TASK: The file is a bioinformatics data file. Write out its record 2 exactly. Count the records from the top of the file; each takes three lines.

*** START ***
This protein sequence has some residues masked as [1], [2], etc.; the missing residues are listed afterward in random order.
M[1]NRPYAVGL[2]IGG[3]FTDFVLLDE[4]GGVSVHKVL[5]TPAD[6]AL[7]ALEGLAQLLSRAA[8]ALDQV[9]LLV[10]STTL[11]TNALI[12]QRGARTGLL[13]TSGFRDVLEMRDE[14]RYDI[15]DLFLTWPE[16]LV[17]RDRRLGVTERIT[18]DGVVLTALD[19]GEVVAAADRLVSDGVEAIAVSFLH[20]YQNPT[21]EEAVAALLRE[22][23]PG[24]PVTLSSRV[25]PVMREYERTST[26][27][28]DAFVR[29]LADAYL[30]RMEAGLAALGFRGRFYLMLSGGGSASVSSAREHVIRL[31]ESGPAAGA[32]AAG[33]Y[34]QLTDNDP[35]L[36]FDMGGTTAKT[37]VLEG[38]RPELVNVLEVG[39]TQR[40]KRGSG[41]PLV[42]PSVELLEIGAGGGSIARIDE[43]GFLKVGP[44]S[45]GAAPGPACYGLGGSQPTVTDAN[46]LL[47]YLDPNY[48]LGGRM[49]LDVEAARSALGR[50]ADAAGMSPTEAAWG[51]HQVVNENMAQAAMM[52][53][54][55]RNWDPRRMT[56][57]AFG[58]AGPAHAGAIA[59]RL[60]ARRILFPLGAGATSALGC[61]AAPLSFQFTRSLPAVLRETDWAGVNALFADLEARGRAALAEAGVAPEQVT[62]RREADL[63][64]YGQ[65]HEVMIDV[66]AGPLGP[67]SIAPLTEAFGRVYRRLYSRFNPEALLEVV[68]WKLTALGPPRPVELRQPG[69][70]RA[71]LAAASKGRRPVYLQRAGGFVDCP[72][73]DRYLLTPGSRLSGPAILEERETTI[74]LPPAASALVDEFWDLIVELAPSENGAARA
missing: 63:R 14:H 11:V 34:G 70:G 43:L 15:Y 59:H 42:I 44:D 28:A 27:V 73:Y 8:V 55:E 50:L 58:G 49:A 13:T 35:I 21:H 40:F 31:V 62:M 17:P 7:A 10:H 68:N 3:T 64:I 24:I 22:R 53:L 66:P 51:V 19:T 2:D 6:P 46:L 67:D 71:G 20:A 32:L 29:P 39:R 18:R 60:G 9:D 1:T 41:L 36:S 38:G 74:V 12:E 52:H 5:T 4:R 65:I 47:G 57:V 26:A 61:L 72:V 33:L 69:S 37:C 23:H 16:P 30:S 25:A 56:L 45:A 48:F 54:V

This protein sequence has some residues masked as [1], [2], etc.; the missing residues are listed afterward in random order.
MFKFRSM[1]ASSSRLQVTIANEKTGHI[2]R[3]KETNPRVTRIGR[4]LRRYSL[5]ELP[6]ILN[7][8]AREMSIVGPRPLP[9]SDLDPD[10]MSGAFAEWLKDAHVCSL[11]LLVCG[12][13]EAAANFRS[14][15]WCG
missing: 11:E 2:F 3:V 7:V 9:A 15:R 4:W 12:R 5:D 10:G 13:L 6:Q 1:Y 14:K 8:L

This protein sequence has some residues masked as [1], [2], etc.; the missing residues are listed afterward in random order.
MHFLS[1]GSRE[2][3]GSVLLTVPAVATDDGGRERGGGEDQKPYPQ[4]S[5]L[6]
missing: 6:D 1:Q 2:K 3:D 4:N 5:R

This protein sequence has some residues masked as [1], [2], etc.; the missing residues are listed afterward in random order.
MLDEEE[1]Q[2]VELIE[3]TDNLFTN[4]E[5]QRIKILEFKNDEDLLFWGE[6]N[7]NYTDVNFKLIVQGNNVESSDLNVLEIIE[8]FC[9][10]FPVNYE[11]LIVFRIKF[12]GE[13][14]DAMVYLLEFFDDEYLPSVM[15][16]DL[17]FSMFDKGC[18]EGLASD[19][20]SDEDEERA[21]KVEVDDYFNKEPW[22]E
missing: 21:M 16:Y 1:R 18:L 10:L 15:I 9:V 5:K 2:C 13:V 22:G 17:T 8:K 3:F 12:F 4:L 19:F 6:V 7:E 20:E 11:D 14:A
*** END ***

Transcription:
This protein sequence has some residues masked as [1], [2], etc.; the missing residues are listed afterward in random order.
MFKFRSM[1]ASSSRLQVTIANEKTGHI[2]R[3]KETNPRVTRIGR[4]LRRYSL[5]ELP[6]ILN[7][8]AREMSIVGPRPLP[9]SDLDPD[10]MSGAFAEWLKDAHVCSL[11]LLVCG[12][13]EAAANFRS[14][15]WCG
missing: 11:E 2:F 3:V 7:V 9:A 15:R 4:W 12:R 5:D 10:G 13:L 6:Q 1:Y 14:K 8:L